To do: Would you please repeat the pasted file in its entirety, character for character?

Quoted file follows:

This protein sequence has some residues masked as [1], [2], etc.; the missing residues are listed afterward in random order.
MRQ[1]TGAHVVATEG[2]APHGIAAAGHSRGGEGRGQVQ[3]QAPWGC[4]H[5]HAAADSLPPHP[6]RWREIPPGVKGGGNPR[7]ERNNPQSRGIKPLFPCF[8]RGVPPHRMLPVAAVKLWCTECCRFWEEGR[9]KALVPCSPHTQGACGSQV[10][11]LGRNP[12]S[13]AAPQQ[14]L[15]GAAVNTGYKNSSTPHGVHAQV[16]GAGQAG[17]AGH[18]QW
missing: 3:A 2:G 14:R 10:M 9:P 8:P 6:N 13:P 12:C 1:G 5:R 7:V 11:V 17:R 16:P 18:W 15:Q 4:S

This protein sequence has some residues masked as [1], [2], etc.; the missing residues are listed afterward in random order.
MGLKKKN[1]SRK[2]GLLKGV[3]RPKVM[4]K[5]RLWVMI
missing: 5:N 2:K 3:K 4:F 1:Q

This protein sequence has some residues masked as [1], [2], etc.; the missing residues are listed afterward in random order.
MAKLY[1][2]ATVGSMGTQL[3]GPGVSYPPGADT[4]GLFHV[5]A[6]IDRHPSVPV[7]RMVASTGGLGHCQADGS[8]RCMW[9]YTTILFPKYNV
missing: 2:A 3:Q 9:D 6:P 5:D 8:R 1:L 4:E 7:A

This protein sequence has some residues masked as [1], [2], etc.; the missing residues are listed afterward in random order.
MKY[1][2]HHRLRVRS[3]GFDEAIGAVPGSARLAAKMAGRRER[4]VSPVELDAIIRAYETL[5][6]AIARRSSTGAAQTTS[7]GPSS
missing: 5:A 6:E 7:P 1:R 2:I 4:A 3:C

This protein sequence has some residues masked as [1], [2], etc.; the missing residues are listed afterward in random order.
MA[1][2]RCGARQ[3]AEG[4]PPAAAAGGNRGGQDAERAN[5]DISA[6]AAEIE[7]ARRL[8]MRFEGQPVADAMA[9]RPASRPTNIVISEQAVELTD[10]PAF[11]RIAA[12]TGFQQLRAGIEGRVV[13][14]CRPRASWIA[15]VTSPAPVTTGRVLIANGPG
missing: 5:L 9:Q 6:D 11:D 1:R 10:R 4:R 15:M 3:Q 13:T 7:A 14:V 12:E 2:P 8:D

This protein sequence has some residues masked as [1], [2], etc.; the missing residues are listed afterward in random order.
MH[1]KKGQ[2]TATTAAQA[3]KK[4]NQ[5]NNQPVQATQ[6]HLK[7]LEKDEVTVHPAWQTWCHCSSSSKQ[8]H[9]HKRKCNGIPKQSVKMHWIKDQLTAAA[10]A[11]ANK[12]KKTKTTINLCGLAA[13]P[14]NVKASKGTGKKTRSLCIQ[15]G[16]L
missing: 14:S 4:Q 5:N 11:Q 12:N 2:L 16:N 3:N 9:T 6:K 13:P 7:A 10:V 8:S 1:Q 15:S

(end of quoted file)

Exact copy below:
This protein sequence has some residues masked as [1], [2], etc.; the missing residues are listed afterward in random order.
MRQ[1]TGAHVVATEG[2]APHGIAAAGHSRGGEGRGQVQ[3]QAPWGC[4]H[5]HAAADSLPPHP[6]RWREIPPGVKGGGNPR[7]ERNNPQSRGIKPLFPCF[8]RGVPPHRMLPVAAVKLWCTECCRFWEEGR[9]KALVPCSPHTQGACGSQV[10][11]LGRNP[12]S[13]AAPQQ[14]L[15]GAAVNTGYKNSSTPHGVHAQV[16]GAGQAG[17]AGH[18]QW
missing: 3:A 2:G 14:R 10:M 9:P 8:P 6:N 13:P 12:C 1:G 5:R 7:V 11:V 17:R 16:P 18:W 15:Q 4:S

This protein sequence has some residues masked as [1], [2], etc.; the missing residues are listed afterward in random order.
MGLKKKN[1]SRK[2]GLLKGV[3]RPKVM[4]K[5]RLWVMI
missing: 5:N 2:K 3:K 4:F 1:Q

This protein sequence has some residues masked as [1], [2], etc.; the missing residues are listed afterward in random order.
MAKLY[1][2]ATVGSMGTQL[3]GPGVSYPPGADT[4]GLFHV[5]A[6]IDRHPSVPV[7]RMVASTGGLGHCQADGS[8]RCMW[9]YTTILFPKYNV
missing: 2:A 3:Q 9:D 6:P 5:D 8:R 1:L 4:E 7:A

This protein sequence has some residues masked as [1], [2], etc.; the missing residues are listed afterward in random order.
MKY[1][2]HHRLRVRS[3]GFDEAIGAVPGSARLAAKMAGRRER[4]VSPVELDAIIRAYETL[5][6]AIARRSSTGAAQTTS[7]GPSS
missing: 5:A 6:E 7:P 1:R 2:I 4:A 3:C

This protein sequence has some residues masked as [1], [2], etc.; the missing residues are listed afterward in random order.
MA[1][2]RCGARQ[3]AEG[4]PPAAAAGGNRGGQDAERAN[5]DISA[6]AAEIE[7]ARRL[8]MRFEGQPVADAMA[9]RPASRPTNIVISEQAVELTD[10]PAF[11]RIAA[12]TGFQQLRAGIEGRVV[13][14]CRPRASWIA[15]VTSPAPVTTGRVLIANGPG
missing: 5:L 9:Q 6:D 11:D 1:R 10:R 4:R 15:M 3:Q 13:T 7:A 14:V 12:E 2:P 8:D

This protein sequence has some residues masked as [1], [2], etc.; the missing residues are listed afterward in random order.
MH[1]KKGQ[2]TATTAAQA[3]KK[4]NQ[5]NNQPVQATQ[6]HLK[7]LEKDEVTVHPAWQTWCHCSSSSKQ[8]H[9]HKRKCNGIPKQSVKMHWIKDQLTAAA[10]A[11]ANK[12]KKTKTTINLCGLAA[13]P[14]NVKASKGTGKKTRSLCIQ[15]G[16]L
missing: 14:S 4:Q 5:N 11:Q 12:N 2:L 16:N 3:N 9:T 6:K 13:P 7:A 10:V 8:S 1:Q 15:S